Throughout the two novels, Thomas Hardy’s “Tess of the d’Urbervilles” and Joseph Conrad’s “Heart of Darkness,” the common theme of oppression by using psychological methods prevails. Tess’ parents and Alec can control her by leveraging guilt as a way of victimization which ultimately seals her fate. Mr. Kurtz in” Heart of Darkness” takes control over the weaker African natives to force them into submission. Both stories have this underlying theme of power and domination resulting in feelings of slavery and victims of fate.
“Tess of the d’Urbervilles” is a tale of the tragic life of Tess that results when she accidentally kills Prince, the family horse. Tess’ parents use the guilt that she feels to exploit her and force her to work for
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Another common theme in the two books is fate and uncertainty. In some cases, life is portrayed as uncertain; hence, it is determined by fate. In the ‘Tess of the d’Urbervilles,’ Thomas Hardy believes that life is very uncertain. Therefore, no matter what step one takes, fate predestines it. The people are therefore victims of fate thus regardless of their initiatives and determination; they are doomed. The powerless Tess, for instance, is destined, and this fate was divined at birth. In her early teenage years, Tess struggles hard and provides for the family when she replaces the lost horse, Prince. Due to uncertainties, she is ruined on the night when her friends turned away from her. Alec just happened to be passing nearby with his horse. When she became pregnant, it is her fate that brings her to this point. Tess is never tired to say, “It was to be.” Tess writes a letter to Angel and gives details of her past as she wanted to secure the future troubles with him. It is through fate that she inadvertently slips the letter under the carpet ensuring that angel does not see it. She seeks out angels parents since she wanted some relief for the uncertain future. She meets angel’s siblings and hears them mocking their brother. She is forced to leave having not seen the parent who would have given her support for her worried future.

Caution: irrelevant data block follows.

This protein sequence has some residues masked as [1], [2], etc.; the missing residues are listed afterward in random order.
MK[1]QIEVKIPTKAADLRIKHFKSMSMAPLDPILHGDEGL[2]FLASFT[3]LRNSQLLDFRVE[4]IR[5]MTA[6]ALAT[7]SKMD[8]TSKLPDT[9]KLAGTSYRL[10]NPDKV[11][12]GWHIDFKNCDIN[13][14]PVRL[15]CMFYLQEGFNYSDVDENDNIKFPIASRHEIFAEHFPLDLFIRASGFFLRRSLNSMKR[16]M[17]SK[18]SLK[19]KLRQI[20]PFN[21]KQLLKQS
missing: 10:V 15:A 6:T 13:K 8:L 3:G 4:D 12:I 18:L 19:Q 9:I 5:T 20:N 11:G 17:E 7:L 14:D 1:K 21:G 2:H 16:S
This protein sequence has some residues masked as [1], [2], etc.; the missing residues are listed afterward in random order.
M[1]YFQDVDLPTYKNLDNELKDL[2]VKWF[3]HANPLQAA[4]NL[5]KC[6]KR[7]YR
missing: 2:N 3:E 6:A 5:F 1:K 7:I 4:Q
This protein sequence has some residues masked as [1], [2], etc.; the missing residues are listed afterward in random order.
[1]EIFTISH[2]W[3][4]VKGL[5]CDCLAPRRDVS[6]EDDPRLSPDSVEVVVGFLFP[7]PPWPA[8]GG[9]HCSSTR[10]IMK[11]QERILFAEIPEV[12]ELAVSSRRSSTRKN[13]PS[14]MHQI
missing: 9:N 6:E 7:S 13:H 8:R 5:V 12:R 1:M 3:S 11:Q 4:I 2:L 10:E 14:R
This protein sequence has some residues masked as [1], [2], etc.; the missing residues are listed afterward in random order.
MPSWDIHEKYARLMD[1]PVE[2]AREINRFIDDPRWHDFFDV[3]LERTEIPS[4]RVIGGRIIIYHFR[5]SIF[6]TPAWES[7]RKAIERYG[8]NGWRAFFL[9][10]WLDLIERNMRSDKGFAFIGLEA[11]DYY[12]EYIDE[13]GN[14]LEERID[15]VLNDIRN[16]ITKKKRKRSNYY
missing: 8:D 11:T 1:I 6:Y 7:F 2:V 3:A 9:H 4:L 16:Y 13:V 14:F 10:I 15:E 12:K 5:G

In “The Heart of Darkness,” there is nothing described in a concrete term. The shores, for instance, are